Vegetarian Bodybuilding

Want a Break From Meat?

A low-carb diet might seem like the greatest dream you’ve ever had, until the thought of another pork chop, omelet, or slab of cheese makes you sick to your stomach. So, if you’re ready to skip the steak, you can substitute your meat entrees with vegetarian options. The easiest way to take your low carb diet on a vegetarian trip is by using meat substitutes.

Benefits of vegetarianism include the fact that this lifestyle is kinder to animals and friendlier to the environment, it increases the possibility of giving food to hungry populations, it helps preserve what is left of the rain forest and it decreases the national medical care cost.

It is frequently said that you cannot be a successful bodybuilder and vegetarian. Vegetable proteins are usually of inferior quality to animal proteins. A satisfactory bodybuilding diet is in fact tricky for vegans, who keep away from all products of animal origin. Protein sources that both vegetarians and vegans can enjoy are mixed and baked beans, hummus, tofu, quorn, textured vegetable protein, soya, coconut, oat and rice milk, and much more.

A lot of myths surround the concept of vegetarianism. Many of these are mistaken beliefs and are simply untrue. Here are a few examples:

Myth 1: Vegetarians can’t get enough protein.
Myth 2: There are certain nutrients one can only get from eating meat.
Myth 3: A vegetarian cannot grow muscle mass the way a meat-eater can.
Myth 4: Vegetarians lack energy and strength.
Myth 5: Being vegetarian is not healthy.
Myth 6: One cannot be a competitive bodybuilder as a vegetarian.

Carbohydrates, fat, protein, and alcohol all supply energy. It is important to note that not eating enough calories to meet your requirements will tend to decrease not only your energy, but also your muscle mass. Protein requirements among weightlifters are reported at values equal to the Recommended Dietary Allowances (RDA) up to values as high as four times the RDA, depending on the source. To accurately determine an individual’s protein needs, a nitrogen balance study needs to be done.

Selecting a Dietitian

There are pros and cons to using a registered dietitian if you need a nutrition counselor, especially if you’re new to vegetarianism. On the plus side, dietitians have at least basic knowledge about nutrition science. Another thing that sets dietitians apart is that they know both nutrition and food. When choosing a dietitian, evaluate his or her knowledge of vegetarianism by asking how many vegetarians he or she has counseled and how often he or she sees vegetarian clients.

Different Types of Vegetarians

Vegetarianism is the fastest growing dietary form in the Western world at the moment, and within it veganism is also rising in popularity. It is estimated that there are over 15 million vegetarians in the United States, and over 9 million in the United Kingdom. Vegans are persons who abstain from eating all animal products. Vegetarians eat animal by-products but not animal flesh. Lacto-ovo vegetarians consume milk and eggs but no meat and pesco-vegetarians consume fish as well as dairy.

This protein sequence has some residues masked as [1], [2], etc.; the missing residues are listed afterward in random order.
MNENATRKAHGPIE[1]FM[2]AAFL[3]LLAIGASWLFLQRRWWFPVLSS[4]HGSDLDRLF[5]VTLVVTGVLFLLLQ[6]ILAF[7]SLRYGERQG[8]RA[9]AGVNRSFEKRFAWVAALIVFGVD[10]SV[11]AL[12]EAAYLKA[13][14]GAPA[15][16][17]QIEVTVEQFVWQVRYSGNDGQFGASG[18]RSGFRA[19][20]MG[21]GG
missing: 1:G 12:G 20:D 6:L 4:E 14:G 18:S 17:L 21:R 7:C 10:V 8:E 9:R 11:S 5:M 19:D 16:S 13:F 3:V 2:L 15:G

All About Protein

Your body uses protein as the main substance for constructing and mending muscles, blood, bones, teeth, skin, hair, nails, and your internal organs. Protein molecules also make up certain enzymes and hormones and serve as vital monitors in your body. It is the most intricate collection of substances known to science. Most protein foods of animal origin such as meat, poultry, fish, eggs, cheese and milk include all of the essential amino acids and are consequently called complete proteins. Proteins found in vegetables typically lack one or more of the essential amino acids, so they are called incomplete proteins.

A lot of people worry that they might be at risk for some dietary deficiency when they stop eating meat and fish. On the contrary, you can obtain protein from:

  • Nuts: hazels, brazils, almonds, cashews, walnuts, pine kernels, etc.
  • Seeds: sesame, pumpkin, sunflower, linseeds
  • Pulses: peas, beans, lentils, peanuts
  • Grains/cereals: wheat, barley, rye, oats, millet, maize, rice
  • Soya products: tofu, tempeh, textured vegetable protein, veggie burgers, soya milk
  • Dairy products: milk, cheese, yogurt
  • Free range eggs

For athletes, 0.7 to 1 gram of protein per pound of lean muscle is most favorable for increasing strength and size. Ensure that you eat a variety of food to get a full range of muscle building amino acids.

Sample Diet

Breakfast: 3 tablespoons of rice protein powder with 8 oz of almond milk and 8 oz of soymilk. You can add half cup of frozen fruit and one tablespoon of coconut oil to the mix.

Mid-afternoon snack: ½ cup of almonds and ½ cup of raisins.
Late afternoon snack: two veggie burgers with olive oil. Sprouted bread.

Post workout shake: 3 scoops of rice protein powder with 8 oz of oats or rice milk. You can throw in one tablespoon of flaxseed oil and ½ cup of frozen fruit.

Dinner: mixed green salad with one tablespoon of olive oil or one avocado. Add a cup of lentils steamed with squash, carrots, tomatoes, mushrooms, and some tofu. You can also add one cup of quinoa, a pear or apple, some dark chocolate for dessert, and a glass of red wine.

Scientific statistics suggest positive relationships between a vegetarian diet and reduced risk for quite a few chronic degenerative diseases and conditions, including obesity, coronary artery disease, hypertension, diabetes mellitus, and some kinds of cancer. It is the position of the American Dietetic Association that suitably designed vegetarian diets are healthy, nutritionally adequate, and offer health benefits in the avoidance and management of certain diseases.

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